February 19, 2004, Eames Imax Theatre, Pacific Science Center, Seattle, WA
Contact: Pacific Science Center website

February 21, 2004

Having a Solar Blast Teacher Workshop (Grades 3-10)
NASA Aerospace Education Specialist Brian Hawkins will present a workshop based on the NASA CONNECT video, Having a Solar Blast. The activities and content illustrate how NASA engineers and researchers use data analysis to predict solar storms, anticipate how they will affect the Earth and improve our understanding of the Sun-Earth system. This is a good workshop for both science and math teachers! For more information go to website.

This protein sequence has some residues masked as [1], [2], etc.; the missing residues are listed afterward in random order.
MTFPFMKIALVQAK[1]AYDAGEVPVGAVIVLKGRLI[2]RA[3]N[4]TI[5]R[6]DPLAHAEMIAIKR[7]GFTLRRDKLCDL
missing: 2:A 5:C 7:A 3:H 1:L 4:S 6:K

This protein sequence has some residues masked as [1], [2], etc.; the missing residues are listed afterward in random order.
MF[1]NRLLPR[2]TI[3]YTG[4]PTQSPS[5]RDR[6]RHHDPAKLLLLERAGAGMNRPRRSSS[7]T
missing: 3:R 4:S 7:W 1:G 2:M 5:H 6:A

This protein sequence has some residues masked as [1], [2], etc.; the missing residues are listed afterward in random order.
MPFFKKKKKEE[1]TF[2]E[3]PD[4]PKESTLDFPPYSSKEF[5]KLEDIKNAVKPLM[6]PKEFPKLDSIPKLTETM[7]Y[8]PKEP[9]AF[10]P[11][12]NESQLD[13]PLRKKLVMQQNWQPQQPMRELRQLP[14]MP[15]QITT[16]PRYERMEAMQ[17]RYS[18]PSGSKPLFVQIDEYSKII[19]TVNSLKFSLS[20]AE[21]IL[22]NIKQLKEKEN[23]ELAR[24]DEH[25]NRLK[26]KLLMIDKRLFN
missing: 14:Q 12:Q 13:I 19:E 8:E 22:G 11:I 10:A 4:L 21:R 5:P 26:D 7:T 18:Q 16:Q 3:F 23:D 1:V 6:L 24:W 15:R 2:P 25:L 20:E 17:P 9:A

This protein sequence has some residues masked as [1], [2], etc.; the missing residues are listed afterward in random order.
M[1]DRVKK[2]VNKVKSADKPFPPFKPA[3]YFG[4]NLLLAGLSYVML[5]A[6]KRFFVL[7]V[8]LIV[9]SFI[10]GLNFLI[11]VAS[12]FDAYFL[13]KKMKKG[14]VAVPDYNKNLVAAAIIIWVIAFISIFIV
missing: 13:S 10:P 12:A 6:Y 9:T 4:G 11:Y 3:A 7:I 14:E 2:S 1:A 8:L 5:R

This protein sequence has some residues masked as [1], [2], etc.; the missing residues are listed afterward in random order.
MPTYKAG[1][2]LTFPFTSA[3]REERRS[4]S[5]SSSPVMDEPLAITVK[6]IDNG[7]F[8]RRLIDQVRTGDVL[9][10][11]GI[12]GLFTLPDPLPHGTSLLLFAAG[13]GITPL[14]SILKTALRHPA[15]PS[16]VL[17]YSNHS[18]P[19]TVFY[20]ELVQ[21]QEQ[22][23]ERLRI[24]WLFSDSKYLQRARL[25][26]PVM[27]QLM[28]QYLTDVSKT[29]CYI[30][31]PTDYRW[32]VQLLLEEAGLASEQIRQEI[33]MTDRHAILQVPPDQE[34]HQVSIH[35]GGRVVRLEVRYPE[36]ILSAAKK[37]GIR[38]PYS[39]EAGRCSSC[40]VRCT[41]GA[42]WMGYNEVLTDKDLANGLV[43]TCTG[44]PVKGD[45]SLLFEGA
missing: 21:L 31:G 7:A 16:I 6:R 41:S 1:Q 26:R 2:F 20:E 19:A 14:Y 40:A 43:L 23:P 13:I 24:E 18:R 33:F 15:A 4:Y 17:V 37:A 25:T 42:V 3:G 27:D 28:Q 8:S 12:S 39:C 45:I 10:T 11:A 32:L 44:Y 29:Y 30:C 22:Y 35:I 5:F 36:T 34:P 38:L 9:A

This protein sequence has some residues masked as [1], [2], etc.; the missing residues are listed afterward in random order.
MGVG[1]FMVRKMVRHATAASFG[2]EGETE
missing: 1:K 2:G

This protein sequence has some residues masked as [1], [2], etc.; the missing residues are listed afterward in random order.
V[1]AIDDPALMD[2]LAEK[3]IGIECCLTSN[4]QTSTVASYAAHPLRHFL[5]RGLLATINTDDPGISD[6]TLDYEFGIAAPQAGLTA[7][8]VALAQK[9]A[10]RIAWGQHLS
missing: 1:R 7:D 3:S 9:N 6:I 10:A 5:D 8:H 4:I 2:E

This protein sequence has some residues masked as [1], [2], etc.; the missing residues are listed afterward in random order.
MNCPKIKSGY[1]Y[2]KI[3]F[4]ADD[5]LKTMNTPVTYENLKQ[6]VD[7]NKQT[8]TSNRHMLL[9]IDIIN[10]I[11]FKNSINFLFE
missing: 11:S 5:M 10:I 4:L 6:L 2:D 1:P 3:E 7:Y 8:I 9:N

February 21, University of Washington, Seattle, WA
Contact: Washington NASA Educator Resource Center, 206-543-1943 or

February 28, 2004

Astro Fair
Montana's biggest amateur astronomy event will include planetarium shows telescope workshops, guest speakers, solar observing, demonstrations on the International Space Station, plus special activities for children and families. Co-sponsored by the Southwest Montana Astronomical Society. Included with museum admission. A free evening star party begins at 8 p.m.,For more information go to website.

Friday, February 28, 2004 noon - 5 p.m., Museum of the Rockies
Date Posted: February 2, 2004